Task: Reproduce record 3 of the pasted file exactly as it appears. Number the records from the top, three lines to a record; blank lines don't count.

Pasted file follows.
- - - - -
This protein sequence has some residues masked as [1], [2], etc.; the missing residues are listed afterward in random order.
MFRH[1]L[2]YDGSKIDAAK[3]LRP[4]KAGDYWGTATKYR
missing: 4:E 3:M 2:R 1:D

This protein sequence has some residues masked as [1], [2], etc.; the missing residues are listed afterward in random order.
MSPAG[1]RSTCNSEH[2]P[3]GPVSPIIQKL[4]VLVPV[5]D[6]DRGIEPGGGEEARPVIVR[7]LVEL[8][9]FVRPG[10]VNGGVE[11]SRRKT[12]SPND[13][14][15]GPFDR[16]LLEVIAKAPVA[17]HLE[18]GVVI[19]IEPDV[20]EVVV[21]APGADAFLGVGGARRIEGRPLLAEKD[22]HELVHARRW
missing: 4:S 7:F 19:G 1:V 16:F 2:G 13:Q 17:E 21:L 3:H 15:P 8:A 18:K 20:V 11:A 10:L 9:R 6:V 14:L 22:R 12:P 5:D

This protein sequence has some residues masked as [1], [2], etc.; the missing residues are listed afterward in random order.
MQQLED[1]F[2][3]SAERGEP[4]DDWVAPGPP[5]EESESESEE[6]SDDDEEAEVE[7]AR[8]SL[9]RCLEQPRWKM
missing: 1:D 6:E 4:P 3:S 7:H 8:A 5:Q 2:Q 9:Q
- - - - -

This protein sequence has some residues masked as [1], [2], etc.; the missing residues are listed afterward in random order.
MQQLED[1]F[2][3]SAERGEP[4]DDWVAPGPP[5]EESESESEE[6]SDDDEEAEVE[7]AR[8]SL[9]RCLEQPRWKM
missing: 1:D 6:E 4:P 3:S 7:H 8:A 5:Q 2:Q 9:Q